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I've read here that "in Iceland you are allowed to do this by law as long as you stay away from houses and use common sense like you say". Wild camping in Iceland is one of my ideas for the next summer. The question is what does it means "stay away from houses"? And what should be understand as "common sense"? For instance, if I rent a car to move along the island, may I stop at the side of the route with the car and camp? Of course, I'm not talking about the Ring Road. I'm thinking in secondary trails.

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Is hiking along the ring road permitted? I am planning on a complete circumnavigation this summer and the ring road might be the only road available. Obviously not good to be walking along it when it is a busy freeway, but once away from the metro areas it should, be OK? Does anyone know? – user3663 Dec 1 '12 at 18:27
@Tom - Welcome to Travel.SE. you posted your question as an answer to this question. I've converted it to a comment for now, but it's still misplaced - you'll want to click the 'Ask Question' button at the top right of the page, and then more experts will be likely to see your question and try to answer it :) – Mark Mayo Dec 1 '12 at 18:46
up vote 15 down vote accepted

The "Visit Iceland" website has a page about your rights to camp in Iceland.

Camping with no more than three tents is allowed on uncultivated ground for a single night, unless the landowner has posted a notice to the contrary. However, campers should always use designated campsites where they do exist. Do not camp close to farms without permission. If a group of more than three tents is involved, these campers must seek permission from the landowner before setting up camp outside marked campsite areas.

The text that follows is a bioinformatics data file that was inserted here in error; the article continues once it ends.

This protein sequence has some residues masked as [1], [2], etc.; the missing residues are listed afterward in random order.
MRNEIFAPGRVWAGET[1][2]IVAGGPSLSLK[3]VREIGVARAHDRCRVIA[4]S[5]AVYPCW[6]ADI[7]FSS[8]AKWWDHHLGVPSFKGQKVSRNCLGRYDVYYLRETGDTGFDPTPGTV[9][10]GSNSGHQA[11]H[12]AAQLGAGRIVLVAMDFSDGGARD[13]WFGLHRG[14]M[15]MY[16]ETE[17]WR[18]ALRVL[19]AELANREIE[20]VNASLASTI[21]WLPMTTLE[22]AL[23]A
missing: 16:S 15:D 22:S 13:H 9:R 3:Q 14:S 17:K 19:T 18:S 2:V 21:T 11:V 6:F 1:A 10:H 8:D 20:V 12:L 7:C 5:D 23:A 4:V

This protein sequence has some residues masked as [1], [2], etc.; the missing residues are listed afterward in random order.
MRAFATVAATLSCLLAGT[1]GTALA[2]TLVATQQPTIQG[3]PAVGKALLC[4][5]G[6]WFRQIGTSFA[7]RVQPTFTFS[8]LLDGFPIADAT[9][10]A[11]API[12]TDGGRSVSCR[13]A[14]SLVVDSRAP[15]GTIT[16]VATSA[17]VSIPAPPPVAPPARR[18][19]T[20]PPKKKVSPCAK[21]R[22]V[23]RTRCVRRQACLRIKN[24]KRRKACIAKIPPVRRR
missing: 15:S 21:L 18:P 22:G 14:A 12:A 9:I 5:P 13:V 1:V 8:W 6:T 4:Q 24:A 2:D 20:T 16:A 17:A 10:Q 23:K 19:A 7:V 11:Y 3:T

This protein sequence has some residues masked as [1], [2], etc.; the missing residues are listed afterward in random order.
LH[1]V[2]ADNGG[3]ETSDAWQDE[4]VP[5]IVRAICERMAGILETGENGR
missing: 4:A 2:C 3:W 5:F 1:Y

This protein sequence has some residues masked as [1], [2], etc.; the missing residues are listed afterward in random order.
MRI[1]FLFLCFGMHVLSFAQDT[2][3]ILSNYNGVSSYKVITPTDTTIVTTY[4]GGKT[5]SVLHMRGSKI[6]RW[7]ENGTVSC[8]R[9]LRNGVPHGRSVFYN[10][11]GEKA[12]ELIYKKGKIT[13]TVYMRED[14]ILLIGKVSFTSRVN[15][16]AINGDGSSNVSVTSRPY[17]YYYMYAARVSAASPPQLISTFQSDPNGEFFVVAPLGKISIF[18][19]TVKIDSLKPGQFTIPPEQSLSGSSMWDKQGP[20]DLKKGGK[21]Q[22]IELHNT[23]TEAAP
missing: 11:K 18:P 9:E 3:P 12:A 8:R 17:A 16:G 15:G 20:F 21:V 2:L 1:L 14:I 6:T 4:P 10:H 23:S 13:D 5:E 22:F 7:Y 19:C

So, if there is no sign, and the land isn't being used to grow things, you have the right to camp there for one night. That is pretty much all the law says.

So, yes you can camp at the side of the road, IF there is a place to park your car. You should not park your car on the land.

Do not drive off the road or track. Motor vehicles can leave marks that last for generations. Driving off roads or tracks is against the law except when the ground is frozen and covered in snow. See further information under “Practical Information/Driving in Iceland”.

Staying away from houses is just a basic courtesy. The best rule of thumb to follow in my experience is to never be close enough that you can see anything in the windows, and definitely stay away from gardens and obviously enclosed personal space. 300 meters at the minimum.


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Here's the same page in English: – Jonik Dec 14 '11 at 19:54
Nice, I was looking under the "accomodation -> camping" pages for some reason. – victoriah Dec 14 '11 at 19:58

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